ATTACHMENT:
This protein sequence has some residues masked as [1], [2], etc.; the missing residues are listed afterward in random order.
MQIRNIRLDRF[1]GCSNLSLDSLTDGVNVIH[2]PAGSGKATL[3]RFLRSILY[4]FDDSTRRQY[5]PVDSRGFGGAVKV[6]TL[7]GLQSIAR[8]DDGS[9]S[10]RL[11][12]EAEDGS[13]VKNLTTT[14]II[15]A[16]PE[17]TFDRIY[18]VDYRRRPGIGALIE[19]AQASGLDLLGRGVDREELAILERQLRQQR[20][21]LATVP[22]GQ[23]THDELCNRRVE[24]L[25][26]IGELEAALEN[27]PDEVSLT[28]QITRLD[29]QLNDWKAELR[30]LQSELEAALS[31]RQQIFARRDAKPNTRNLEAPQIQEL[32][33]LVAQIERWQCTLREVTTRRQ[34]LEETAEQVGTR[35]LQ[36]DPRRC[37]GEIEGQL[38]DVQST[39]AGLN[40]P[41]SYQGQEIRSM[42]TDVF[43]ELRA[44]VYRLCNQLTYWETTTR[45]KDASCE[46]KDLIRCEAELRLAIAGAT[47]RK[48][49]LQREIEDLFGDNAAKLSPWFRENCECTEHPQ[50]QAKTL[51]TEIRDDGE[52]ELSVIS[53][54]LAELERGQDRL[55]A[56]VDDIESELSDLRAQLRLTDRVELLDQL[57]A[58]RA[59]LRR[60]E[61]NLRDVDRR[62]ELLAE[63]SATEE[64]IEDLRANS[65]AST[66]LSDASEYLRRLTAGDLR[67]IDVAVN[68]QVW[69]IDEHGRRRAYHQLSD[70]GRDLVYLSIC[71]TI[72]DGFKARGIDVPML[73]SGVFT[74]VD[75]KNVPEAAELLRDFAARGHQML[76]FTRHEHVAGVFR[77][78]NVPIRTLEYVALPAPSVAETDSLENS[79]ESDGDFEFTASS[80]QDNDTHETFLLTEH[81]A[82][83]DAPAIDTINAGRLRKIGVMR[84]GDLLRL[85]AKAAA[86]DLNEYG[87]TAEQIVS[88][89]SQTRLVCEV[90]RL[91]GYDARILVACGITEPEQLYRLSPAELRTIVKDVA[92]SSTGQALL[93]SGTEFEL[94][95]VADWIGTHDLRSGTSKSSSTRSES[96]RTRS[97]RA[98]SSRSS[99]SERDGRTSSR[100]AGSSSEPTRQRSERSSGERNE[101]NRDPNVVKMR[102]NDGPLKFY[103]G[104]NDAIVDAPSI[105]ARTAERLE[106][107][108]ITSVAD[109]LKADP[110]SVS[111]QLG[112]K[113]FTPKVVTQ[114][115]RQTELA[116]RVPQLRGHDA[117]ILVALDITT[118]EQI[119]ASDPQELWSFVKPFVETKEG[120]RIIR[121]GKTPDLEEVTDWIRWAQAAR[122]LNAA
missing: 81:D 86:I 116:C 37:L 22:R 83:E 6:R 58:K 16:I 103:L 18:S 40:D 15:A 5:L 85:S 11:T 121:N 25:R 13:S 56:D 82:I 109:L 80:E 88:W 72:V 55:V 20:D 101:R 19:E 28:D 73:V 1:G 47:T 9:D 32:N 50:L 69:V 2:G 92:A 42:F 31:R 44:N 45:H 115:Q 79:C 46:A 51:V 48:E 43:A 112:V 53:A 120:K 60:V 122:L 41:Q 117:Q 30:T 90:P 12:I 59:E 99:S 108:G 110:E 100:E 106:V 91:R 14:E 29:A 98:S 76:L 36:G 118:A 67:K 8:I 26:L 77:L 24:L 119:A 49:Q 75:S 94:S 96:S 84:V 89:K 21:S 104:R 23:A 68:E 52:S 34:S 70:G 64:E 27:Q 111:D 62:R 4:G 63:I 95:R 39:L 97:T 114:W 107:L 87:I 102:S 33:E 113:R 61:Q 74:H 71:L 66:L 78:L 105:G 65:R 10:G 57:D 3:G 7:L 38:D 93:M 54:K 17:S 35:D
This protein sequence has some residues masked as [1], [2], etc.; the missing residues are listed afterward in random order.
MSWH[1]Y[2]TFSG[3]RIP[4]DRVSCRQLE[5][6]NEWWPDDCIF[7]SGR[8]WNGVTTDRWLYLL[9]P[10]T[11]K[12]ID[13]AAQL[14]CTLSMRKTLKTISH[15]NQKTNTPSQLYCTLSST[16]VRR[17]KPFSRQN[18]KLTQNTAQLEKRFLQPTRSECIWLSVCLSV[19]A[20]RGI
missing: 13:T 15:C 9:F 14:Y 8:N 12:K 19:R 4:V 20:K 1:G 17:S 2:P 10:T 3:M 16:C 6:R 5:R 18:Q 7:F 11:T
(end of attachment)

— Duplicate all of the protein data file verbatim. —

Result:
This protein sequence has some residues masked as [1], [2], etc.; the missing residues are listed afterward in random order.
MQIRNIRLDRF[1]GCSNLSLDSLTDGVNVIH[2]PAGSGKATL[3]RFLRSILY[4]FDDSTRRQY[5]PVDSRGFGGAVKV[6]TL[7]GLQSIAR[8]DDGS[9]S[10]RL[11][12]EAEDGS[13]VKNLTTT[14]II[15]A[16]PE[17]TFDRIY[18]VDYRRRPGIGALIE[19]AQASGLDLLGRGVDREELAILERQLRQQR[20][21]LATVP[22]GQ[23]THDELCNRRVE[24]L[25][26]IGELEAALEN[27]PDEVSLT[28]QITRLD[29]QLNDWKAELR[30]LQSELEAALS[31]RQQIFARRDAKPNTRNLEAPQIQEL[32][33]LVAQIERWQCTLREVTTRRQ[34]LEETAEQVGTR[35]LQ[36]DPRRC[37]GEIEGQL[38]DVQST[39]AGLN[40]P[41]SYQGQEIRSM[42]TDVF[43]ELRA[44]VYRLCNQLTYWETTTR[45]KDASCE[46]KDLIRCEAELRLAIAGAT[47]RK[48][49]LQREIEDLFGDNAAKLSPWFRENCECTEHPQ[50]QAKTL[51]TEIRDDGE[52]ELSVIS[53][54]LAELERGQDRL[55]A[56]VDDIESELSDLRAQLRLTDRVELLDQL[57]A[58]RA[59]LRR[60]E[61]NLRDVDRR[62]ELLAE[63]SATEE[64]IEDLRANS[65]AST[66]LSDASEYLRRLTAGDLR[67]IDVAVN[68]QVW[69]IDEHGRRRAYHQLSD[70]GRDLVYLSIC[71]TI[72]DGFKARGIDVPML[73]SGVFT[74]VD[75]KNVPEAAELLRDFAARGHQML[76]FTRHEHVAGVFR[77][78]NVPIRTLEYVALPAPSVAETDSLENS[79]ESDGDFEFTASS[80]QDNDTHETFLLTEH[81]A[82][83]DAPAIDTINAGRLRKIGVMR[84]GDLLRL[85]AKAAA[86]DLNEYG[87]TAEQIVS[88][89]SQTRLVCEV[90]RL[91]GYDARILVACGITEPEQLYRLSPAELRTIVKDVA[92]SSTGQALL[93]SGTEFEL[94][95]VADWIGTHDLRSGTSKSSSTRSES[96]RTRS[97]RA[98]SSRSS[99]SERDGRTSSR[100]AGSSSEPTRQRSERSSGERNE[101]NRDPNVVKMR[102]NDGPLKFY[103]G[104]NDAIVDAPSI[105]ARTAERLE[106][107][108]ITSVAD[109]LKADP[110]SVS[111]QLG[112]K[113]FTPKVVTQ[114][115]RQTELA[116]RVPQLRGHDA[117]ILVALDITT[118]EQI[119]ASDPQELWSFVKPFVETKEG[120]RIIR[121]GKTPDLEEVTDWIRWAQAAR[122]LNAA
missing: 81:D 86:I 116:C 37:L 22:R 83:E 6:R 58:K 16:I 103:L 18:S 40:D 15:A 5:L 85:S 11:T 121:N 25:R 13:S 56:D 82:I 109:L 80:E 88:W 72:V 55:V 20:D 101:R 19:E 28:D 73:V 1:G 47:T 9:D 32:N 50:L 69:V 2:G 92:A 42:F 31:R 44:N 45:H 115:Q 79:C 46:A 51:V 48:E 43:A 112:V 53:A 120:K 60:V 122:L 41:Q 117:Q 30:T 90:P 12:I 59:E 99:S 108:G 110:E 100:E 106:V 91:R 14:E 29:A 98:S 76:L 36:G 118:A 67:K 8:I 26:L 77:L 24:L 119:A 49:Q 75:S 94:S 96:S 84:V 89:K 21:S 104:R 23:A 68:E 52:S 34:S 70:G 64:E 27:Q 111:D 62:R 4:G 63:I 95:R 39:L 97:T 114:W 107:L 87:I 102:S 33:E 113:R 61:Q 74:H 71:L 66:L 78:L 105:G 65:R 10:G 57:D 3:G 7:L 38:D 93:M 54:K 17:S 35:D
This protein sequence has some residues masked as [1], [2], etc.; the missing residues are listed afterward in random order.
MSWH[1]Y[2]TFSG[3]RIP[4]DRVSCRQLE[5][6]NEWWPDDCIF[7]SGR[8]WNGVTTDRWLYLL[9]P[10]T[11]K[12]ID[13]AAQL[14]CTLSMRKTLKTISH[15]NQKTNTPSQLYCTLSST[16]VRR[17]KPFSRQN[18]KLTQNTAQLEKRFLQPTRSECIWLSVCLSV[19]A[20]RGI
missing: 13:T 15:C 9:F 14:Y 8:N 12:K 19:R 4:V 20:K 1:G 17:S 2:P 10:T 3:M 16:C 6:R 5:R 18:Q 7:F 11:T